What captivates you about symmetry?
Trivers: It’s very simple: it is the only trait in which we know what the optimal value is. We might think your kidneys look perfect, but we don’t have an actual measure for the optimal kidney. So we can never say that you have managed to create the ideal kidney your body was aiming for genetically, in spite of the early perturbations and stresses experienced during development. We just don’t know. Or, we know that taller is better. We have data on this: the reproductive success of men increases with height. But it does not reach a maximum with the very tallest male. So we don’t know what the optimal height actually is. But where symmetry is concerned, we know that many organisms across nature aim for perfect symmetry, and often get close to it, within about one per cent in adult humans.
Why has symmetry provided you with so many insights into evolution?
Trivers: Because it is so consistent, we can study symmetry to better understand genetic fitness. Deviation from symmetry occurs because of stress during early development and genetic inability to compensate for stress. A huge scientific literature shows that bilateral symmetry tends to be positively correlated with health, physical strength and speed. That is why symmetry and asymmetry are linked to everything from greater sperm production and faster sprinting speeds to vulnerability to schizophrenia or infectious disease.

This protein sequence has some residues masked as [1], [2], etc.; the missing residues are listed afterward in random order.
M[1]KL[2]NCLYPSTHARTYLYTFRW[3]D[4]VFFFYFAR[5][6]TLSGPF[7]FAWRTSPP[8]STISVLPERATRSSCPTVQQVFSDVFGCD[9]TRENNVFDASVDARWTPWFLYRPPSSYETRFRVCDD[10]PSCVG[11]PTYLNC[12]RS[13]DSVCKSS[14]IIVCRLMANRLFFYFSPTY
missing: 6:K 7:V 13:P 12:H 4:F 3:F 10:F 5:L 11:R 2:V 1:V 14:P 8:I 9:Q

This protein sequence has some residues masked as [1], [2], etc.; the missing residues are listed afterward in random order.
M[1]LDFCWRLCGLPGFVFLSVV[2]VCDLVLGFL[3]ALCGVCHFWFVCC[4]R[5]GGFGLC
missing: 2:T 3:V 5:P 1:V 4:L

What is the latest research into symmetry and sexual attraction?
Trivers: Female choice of mate is responsive to symmetry. If you place arbitrarily coloured leg bands on male zebra finches, you get a very striking result. Put a red band over a blue band on both legs of a group of male birds, versus red over red on one leg, and blue over blue on the other in another bird group, you find that females spend twice as much time sitting near the birds whose leg banding is symmetrical. The females choose to sit next to males that they also give preferential sexual access to. This holds true for dozens of birds, insects and mammals, many with no paternal investment, so symmetry has to be an index of genetic quality. You also find the same thing in humans. Humans prefer symmetrical faces, and females seem a bit more sensitive to symmetry than males – not a surprise, since females tend to be more discriminating in choice of a mate. We’ve shown that male body symmetry and physical strength are related. Women prefer men who display ‘good genes’, as indicated by high symmetry, as well as fighting ability, as indicated by physical strength. When we looked at 69 heterosexual, right-handed men aged 18-42 years, we found that body symmetry was associated with hand‑grip strength. We concluded that symmetrical males tend to be stronger, and that might contribute to their success with females.